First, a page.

Fall 2014

October 2, 2014
Curvature pinching for negatively curved manifolds — Clark Butler
I will give a brief overview of some of the famous curvature pinching theorems for positively curved manifolds before explaining how their analogues fail in negative curvature. Then I will talk about what is true.
October 9, 2014
Topological obstruction to solving polynomials effectively — Weiyan Chen
Consider the following problem – given any polynomial with some fixed degree,  find all roots of that polynomial within a small error. A theorem of Smale (1987) says that any algorithm solving this problem must not be too simple. And the reason is topological! We will see how a lower bound of the “complexity” of such algorithm arises from Schwarz genus, category of a space, cup product length, and the homology of braid groups. I will define all the terms above.
October 16, 2014
Diff is difficult (because it is simple) — Nick Salter
A fundamental phenomenon in the theory of manifold bundles is that of “flatness”. We will introduce this notion and briefly discuss some of the few known obstructions to flatness. Flatness is particularly difficult to obstruct in low dimensions, and we will explain why the source of this is the fact that Diff_0(M) is a simple group for any manifold M.
October 23, 2014
Invariant Components of Flat Surfaces — Kathryn Lindsey
The flow in a fixed direction on a flat surface determines a decomposition of the surface into invariant components. Invariant components come in two “flavors” – periodic components, which are maximal cylinders of periodic trajectories, and minimal components, which are closures of recurrent, non-periodic orbits.  How many invariant components can a flat surface in a given stratum (i.e. has a fixed genus and number/type of cone points) have?  How does the number of invariant components a surface has tell you which connected component of a stratum the surfaces belongs to?  I will present results by Y. Naveh and by myself that address these questions.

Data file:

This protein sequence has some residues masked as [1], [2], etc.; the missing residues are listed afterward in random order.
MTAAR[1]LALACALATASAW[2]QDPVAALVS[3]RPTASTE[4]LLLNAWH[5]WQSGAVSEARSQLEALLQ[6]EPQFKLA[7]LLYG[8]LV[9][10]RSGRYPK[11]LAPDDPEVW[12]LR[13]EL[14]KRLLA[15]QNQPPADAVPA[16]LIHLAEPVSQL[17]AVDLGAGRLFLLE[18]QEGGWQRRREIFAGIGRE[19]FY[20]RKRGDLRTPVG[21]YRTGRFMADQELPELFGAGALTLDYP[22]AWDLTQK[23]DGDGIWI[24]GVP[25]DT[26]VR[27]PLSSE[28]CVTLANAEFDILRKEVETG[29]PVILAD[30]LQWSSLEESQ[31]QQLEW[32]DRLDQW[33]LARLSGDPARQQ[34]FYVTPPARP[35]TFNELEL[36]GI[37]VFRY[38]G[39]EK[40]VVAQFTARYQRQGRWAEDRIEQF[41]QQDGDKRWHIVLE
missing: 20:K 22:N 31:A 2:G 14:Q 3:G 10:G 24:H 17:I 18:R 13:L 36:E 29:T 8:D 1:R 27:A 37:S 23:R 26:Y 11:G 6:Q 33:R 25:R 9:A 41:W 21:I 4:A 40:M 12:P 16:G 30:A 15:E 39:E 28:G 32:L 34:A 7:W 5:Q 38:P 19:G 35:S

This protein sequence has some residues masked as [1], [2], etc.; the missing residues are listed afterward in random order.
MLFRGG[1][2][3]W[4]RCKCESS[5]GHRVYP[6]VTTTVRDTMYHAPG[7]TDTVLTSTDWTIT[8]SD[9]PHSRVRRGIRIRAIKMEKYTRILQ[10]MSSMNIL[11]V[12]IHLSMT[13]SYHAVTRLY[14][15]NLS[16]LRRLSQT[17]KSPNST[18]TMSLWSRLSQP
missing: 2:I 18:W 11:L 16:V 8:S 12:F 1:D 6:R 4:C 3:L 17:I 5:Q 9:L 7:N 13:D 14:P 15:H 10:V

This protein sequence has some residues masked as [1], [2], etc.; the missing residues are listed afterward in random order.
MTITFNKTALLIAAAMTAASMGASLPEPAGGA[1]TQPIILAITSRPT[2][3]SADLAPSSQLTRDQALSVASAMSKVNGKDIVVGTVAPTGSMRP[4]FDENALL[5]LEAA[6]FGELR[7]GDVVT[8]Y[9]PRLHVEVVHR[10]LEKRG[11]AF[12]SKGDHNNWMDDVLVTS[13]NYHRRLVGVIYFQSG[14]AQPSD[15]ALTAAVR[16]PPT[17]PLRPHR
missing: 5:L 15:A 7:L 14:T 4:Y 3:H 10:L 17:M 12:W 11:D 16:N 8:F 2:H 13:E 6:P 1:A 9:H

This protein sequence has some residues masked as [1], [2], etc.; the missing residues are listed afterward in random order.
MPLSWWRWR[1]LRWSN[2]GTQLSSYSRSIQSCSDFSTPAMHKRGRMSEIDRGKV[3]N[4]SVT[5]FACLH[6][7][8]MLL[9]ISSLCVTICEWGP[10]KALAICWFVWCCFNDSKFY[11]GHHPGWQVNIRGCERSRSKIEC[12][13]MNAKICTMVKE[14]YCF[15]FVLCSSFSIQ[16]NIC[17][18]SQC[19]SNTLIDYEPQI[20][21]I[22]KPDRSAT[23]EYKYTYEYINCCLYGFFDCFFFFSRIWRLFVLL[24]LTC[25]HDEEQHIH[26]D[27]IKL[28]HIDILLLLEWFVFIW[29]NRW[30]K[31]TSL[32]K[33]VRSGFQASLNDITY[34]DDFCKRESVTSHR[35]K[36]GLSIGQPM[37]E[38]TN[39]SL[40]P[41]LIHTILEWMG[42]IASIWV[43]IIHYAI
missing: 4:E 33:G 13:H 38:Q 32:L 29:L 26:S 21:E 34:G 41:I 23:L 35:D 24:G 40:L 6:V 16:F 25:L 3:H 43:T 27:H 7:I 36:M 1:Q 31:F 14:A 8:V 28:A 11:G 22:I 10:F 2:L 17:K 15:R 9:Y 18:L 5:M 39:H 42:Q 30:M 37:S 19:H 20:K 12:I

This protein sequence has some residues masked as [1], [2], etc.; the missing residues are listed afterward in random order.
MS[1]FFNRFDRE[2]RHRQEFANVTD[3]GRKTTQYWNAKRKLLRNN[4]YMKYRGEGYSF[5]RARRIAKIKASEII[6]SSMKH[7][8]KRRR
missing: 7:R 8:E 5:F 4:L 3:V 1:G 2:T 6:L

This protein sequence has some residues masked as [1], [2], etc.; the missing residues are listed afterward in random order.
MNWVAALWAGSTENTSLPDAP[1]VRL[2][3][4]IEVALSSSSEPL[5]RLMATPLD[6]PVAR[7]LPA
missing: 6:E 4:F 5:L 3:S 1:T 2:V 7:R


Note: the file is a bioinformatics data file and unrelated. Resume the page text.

October 30, 2014
Characteristic Classes of Foliation — Lei Chen
Because of Chern Weil theory, we can use de Rham class to represent cohomology classes. This are all called primary classes. However, if we consider foliation, we have a famous theorem called Bott Vanishing. It’s a bad thing. However, like the definition of Massey product, if some class is zero in cohomology, we can still make use of it by defining what we call secondary classes. Godbillon-Vey is such an example. I hope that I could talk about some examples of computing therm if time allows.
November 6, 2014
Covers, Homology and Lots of Mysteries — Sebastian Hensel
In this talk I will explore the following innocent sounding question: how can we describe the homology of a finite, regular cover of a space? Even if the space is a graph or a surface, this question is richer than one might think. The story starts with a classical theorem of Chevalley-Weil which describes the homology of the cover completely as a representation of the deck group (which I will prove twice). But this is only the beginning: if we add in the mapping class group into the mix, and ask how lifts of mapping class act on the homology of the cover, mysteries abound. I will present some of my favourite questions, some known results by others, and some first new results of my own (joint with Benson Farb) that shed some light on this action in the case of graph covers.

Notes are here.

November 13, 2014
Volume distortion in homotopy groups — Fedor Manin
Given a nice compact metric space $X$, how can we use
geometry to better understand elements $\alpha \in \pi_n(X)$?  One way
is by measuring distortion, that is, how geometric measurements of an
optimal representative of $k\alpha$, such as Lipschitz constant or
volume, grow as a function of $k$.  The Lipschitz distortion of simply
connected spaces is the subject of a conjecture of Gromov; volume
distortion has not been previously studied.  We identify three main
sources of volume distortion arising from rational homotopy theory,
the action of the fundamental group, and its geometry.  This turns out
to be enough to characterize those spaces which have no distorted
elements.
November 20, 2014
Gluing tetrahedra and 3-manifold — Saima Anis
We tried to construct in a natural way a 3-dimensional manifold together with actions of the group PSL(2, F7) on 4-tuples with entries from PL(F7), where F7  is the finite field with 7 elements.
December 4, 2014
Critical points of distance functions — Wouter van Limbeek
Let M be a Riemannian manifold. Then the distance to a fixed basepoint gives a nice function on M that encodes a lot of the geometry of M (e.g. near the basepoint the gradient trajectories are geodesic segments). Inspired by this fact, Grove and Shiohama developed the beginnings of a Morse theory of these functions (even though they are usually not differentiable!). The theory is still in an early state, but there are already nice applications to due to Grove-Shiohama, Grove-Petersen and Gromov. I will discuss some of the theory and these applications.

 

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